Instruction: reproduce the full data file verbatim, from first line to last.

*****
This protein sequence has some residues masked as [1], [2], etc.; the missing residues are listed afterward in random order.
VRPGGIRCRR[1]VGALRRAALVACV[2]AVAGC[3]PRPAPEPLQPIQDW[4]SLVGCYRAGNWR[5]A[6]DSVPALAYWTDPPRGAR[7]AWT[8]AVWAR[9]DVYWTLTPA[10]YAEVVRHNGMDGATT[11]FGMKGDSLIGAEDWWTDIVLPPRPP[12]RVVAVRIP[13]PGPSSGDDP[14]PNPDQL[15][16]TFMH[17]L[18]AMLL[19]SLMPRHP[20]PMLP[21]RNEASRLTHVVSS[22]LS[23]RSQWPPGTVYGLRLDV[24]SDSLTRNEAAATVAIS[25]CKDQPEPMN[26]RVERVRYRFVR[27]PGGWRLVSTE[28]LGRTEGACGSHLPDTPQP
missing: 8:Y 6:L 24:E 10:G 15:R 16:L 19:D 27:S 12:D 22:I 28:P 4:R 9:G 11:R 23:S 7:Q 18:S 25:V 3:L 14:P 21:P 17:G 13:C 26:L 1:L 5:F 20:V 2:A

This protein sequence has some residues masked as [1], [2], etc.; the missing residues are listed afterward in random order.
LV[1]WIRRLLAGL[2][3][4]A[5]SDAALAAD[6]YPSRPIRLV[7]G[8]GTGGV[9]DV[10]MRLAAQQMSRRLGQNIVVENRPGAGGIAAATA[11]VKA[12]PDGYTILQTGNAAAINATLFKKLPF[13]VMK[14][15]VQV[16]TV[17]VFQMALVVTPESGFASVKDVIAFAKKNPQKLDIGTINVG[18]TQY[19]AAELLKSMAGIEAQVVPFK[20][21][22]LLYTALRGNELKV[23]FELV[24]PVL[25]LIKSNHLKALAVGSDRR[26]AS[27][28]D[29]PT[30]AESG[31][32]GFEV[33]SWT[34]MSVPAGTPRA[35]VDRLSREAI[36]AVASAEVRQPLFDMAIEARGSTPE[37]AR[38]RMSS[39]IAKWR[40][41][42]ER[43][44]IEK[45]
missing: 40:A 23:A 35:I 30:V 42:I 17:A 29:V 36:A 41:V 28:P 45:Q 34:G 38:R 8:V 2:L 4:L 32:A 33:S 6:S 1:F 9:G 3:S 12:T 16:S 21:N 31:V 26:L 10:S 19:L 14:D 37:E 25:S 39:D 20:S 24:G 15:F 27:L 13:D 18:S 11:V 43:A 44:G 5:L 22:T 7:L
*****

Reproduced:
This protein sequence has some residues masked as [1], [2], etc.; the missing residues are listed afterward in random order.
VRPGGIRCRR[1]VGALRRAALVACV[2]AVAGC[3]PRPAPEPLQPIQDW[4]SLVGCYRAGNWR[5]A[6]DSVPALAYWTDPPRGAR[7]AWT[8]AVWAR[9]DVYWTLTPA[10]YAEVVRHNGMDGATT[11]FGMKGDSLIGAEDWWTDIVLPPRPP[12]RVVAVRIP[13]PGPSSGDDP[14]PNPDQL[15][16]TFMH[17]L[18]AMLL[19]SLMPRHP[20]PMLP[21]RNEASRLTHVVSS[22]LS[23]RSQWPPGTVYGLRLDV[24]SDSLTRNEAAATVAIS[25]CKDQPEPMN[26]RVERVRYRFVR[27]PGGWRLVSTE[28]LGRTEGACGSHLPDTPQP
missing: 8:Y 6:L 24:E 10:G 15:R 16:L 19:D 27:S 12:D 22:I 28:P 4:R 9:G 11:R 23:S 7:Q 18:S 25:V 3:L 14:P 21:P 17:G 13:C 26:L 1:L 5:F 20:V 2:A

This protein sequence has some residues masked as [1], [2], etc.; the missing residues are listed afterward in random order.
LV[1]WIRRLLAGL[2][3][4]A[5]SDAALAAD[6]YPSRPIRLV[7]G[8]GTGGV[9]DV[10]MRLAAQQMSRRLGQNIVVENRPGAGGIAAATA[11]VKA[12]PDGYTILQTGNAAAINATLFKKLPF[13]VMK[14][15]VQV[16]TV[17]VFQMALVVTPESGFASVKDVIAFAKKNPQKLDIGTINVG[18]TQY[19]AAELLKSMAGIEAQVVPFK[20][21][22]LLYTALRGNELKV[23]FELV[24]PVL[25]LIKSNHLKALAVGSDRR[26]AS[27][28]D[29]PT[30]AESG[31][32]GFEV[33]SWT[34]MSVPAGTPRA[35]VDRLSREAI[36]AVASAEVRQPLFDMAIEARGSTPE[37]AR[38]RMSS[39]IAKWR[40][41][42]ER[43][44]IEK[45]
missing: 40:A 23:A 35:I 30:V 42:I 17:A 29:V 36:A 41:V 28:P 45:Q 34:G 38:R 8:V 2:L 4:L 32:A 33:S 6:S 1:F 9:G 3:S 12:T 16:S 21:N 31:V 26:L 10:S 19:L 14:D 37:E 25:S 39:D 20:S 24:G 15:F 27:L 13:D 18:S 11:V 43:A 44:G 5:L 22:T 7:L